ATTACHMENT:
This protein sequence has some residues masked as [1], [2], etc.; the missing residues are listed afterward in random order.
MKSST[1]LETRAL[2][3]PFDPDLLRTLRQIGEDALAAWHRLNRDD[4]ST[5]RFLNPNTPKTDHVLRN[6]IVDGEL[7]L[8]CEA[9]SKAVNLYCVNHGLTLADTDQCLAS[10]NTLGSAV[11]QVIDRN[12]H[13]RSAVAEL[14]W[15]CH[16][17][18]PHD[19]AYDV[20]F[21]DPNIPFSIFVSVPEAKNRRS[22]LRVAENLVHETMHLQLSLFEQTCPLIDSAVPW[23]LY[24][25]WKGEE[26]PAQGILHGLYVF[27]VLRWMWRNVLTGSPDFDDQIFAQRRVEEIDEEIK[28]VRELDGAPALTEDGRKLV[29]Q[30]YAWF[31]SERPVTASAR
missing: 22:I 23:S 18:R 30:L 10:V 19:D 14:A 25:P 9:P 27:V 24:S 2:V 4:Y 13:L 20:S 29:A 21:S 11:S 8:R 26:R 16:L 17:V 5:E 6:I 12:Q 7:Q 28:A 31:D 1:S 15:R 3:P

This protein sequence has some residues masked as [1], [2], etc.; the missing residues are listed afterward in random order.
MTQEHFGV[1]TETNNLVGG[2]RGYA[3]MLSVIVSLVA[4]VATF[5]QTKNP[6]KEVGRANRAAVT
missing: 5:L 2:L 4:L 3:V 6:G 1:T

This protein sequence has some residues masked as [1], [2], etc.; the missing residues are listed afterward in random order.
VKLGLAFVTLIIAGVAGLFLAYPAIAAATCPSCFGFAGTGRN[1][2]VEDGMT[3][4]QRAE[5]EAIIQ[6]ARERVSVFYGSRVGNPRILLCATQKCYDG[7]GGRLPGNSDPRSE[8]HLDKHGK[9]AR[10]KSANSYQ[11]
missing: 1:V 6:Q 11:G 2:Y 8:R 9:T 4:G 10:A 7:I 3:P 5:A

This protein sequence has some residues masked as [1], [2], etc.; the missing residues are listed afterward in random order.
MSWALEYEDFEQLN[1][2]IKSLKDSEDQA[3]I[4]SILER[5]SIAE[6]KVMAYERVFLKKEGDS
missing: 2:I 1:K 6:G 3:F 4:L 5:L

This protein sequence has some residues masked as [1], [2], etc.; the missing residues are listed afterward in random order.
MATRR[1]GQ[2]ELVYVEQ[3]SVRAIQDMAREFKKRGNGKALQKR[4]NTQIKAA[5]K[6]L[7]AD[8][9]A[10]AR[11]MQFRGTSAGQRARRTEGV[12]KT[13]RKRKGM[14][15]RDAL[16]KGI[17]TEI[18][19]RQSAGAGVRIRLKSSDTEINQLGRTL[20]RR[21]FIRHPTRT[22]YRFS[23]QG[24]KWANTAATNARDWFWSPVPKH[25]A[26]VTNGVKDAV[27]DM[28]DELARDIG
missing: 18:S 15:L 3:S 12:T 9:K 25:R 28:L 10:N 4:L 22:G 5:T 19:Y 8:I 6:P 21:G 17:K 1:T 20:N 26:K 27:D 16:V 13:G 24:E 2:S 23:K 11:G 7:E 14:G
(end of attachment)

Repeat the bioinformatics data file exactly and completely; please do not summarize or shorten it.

This protein sequence has some residues masked as [1], [2], etc.; the missing residues are listed afterward in random order.
MKSST[1]LETRAL[2][3]PFDPDLLRTLRQIGEDALAAWHRLNRDD[4]ST[5]RFLNPNTPKTDHVLRN[6]IVDGEL[7]L[8]CEA[9]SKAVNLYCVNHGLTLADTDQCLAS[10]NTLGSAV[11]QVIDRN[12]H[13]RSAVAEL[14]W[15]CH[16][17][18]PHD[19]AYDV[20]F[21]DPNIPFSIFVSVPEAKNRRS[22]LRVAENLVHETMHLQLSLFEQTCPLIDSAVPW[23]LY[24][25]WKGEE[26]PAQGILHGLYVF[27]VLRWMWRNVLTGSPDFDDQIFAQRRVEEIDEEIK[28]VRELDGAPALTEDGRKLV[29]Q[30]YAWF[31]SERPVTASAR
missing: 22:I 23:S 18:R 30:L 10:V 19:D 14:A 25:P 9:P 27:V 24:S 2:V 4:Y 13:L 20:S 29:A 21:S 11:S 8:R 26:R 16:L 17:V 5:E 6:I 12:Q 7:Q 28:A 31:D 1:S 15:R 3:P

This protein sequence has some residues masked as [1], [2], etc.; the missing residues are listed afterward in random order.
MTQEHFGV[1]TETNNLVGG[2]RGYA[3]MLSVIVSLVA[4]VATF[5]QTKNP[6]KEVGRANRAAVT
missing: 5:L 2:L 4:L 3:V 6:G 1:T

This protein sequence has some residues masked as [1], [2], etc.; the missing residues are listed afterward in random order.
VKLGLAFVTLIIAGVAGLFLAYPAIAAATCPSCFGFAGTGRN[1][2]VEDGMT[3][4]QRAE[5]EAIIQ[6]ARERVSVFYGSRVGNPRILLCATQKCYDG[7]GGRLPGNSDPRSE[8]HLDKHGK[9]AR[10]KSANSYQ[11]
missing: 1:V 6:Q 11:G 2:Y 8:R 9:T 4:G 10:A 7:I 3:P 5:A

This protein sequence has some residues masked as [1], [2], etc.; the missing residues are listed afterward in random order.
MSWALEYEDFEQLN[1][2]IKSLKDSEDQA[3]I[4]SILER[5]SIAE[6]KVMAYERVFLKKEGDS
missing: 2:I 1:K 6:G 3:F 4:L 5:L

This protein sequence has some residues masked as [1], [2], etc.; the missing residues are listed afterward in random order.
MATRR[1]GQ[2]ELVYVEQ[3]SVRAIQDMAREFKKRGNGKALQKR[4]NTQIKAA[5]K[6]L[7]AD[8][9]A[10]AR[11]MQFRGTSAGQRARRTEGV[12]KT[13]RKRKGM[14][15]RDAL[16]KGI[17]TEI[18][19]RQSAGAGVRIRLKSSDTEINQLGRTL[20]RR[21]FIRHPTRT[22]YRFS[23]QG[24]KWANTAATNARDWFWSPVPKH[25]A[26]VTNGVKDAV[27]DM[28]DELARDIG
missing: 18:S 15:L 3:S 12:T 9:K 25:R 28:L 10:N 4:L 22:G 5:T 19:Y 8:I 6:P 21:G 17:K 1:T 20:N 26:K 27:D 16:V 13:G 24:E 2:S 23:K 11:G 7:E 14:G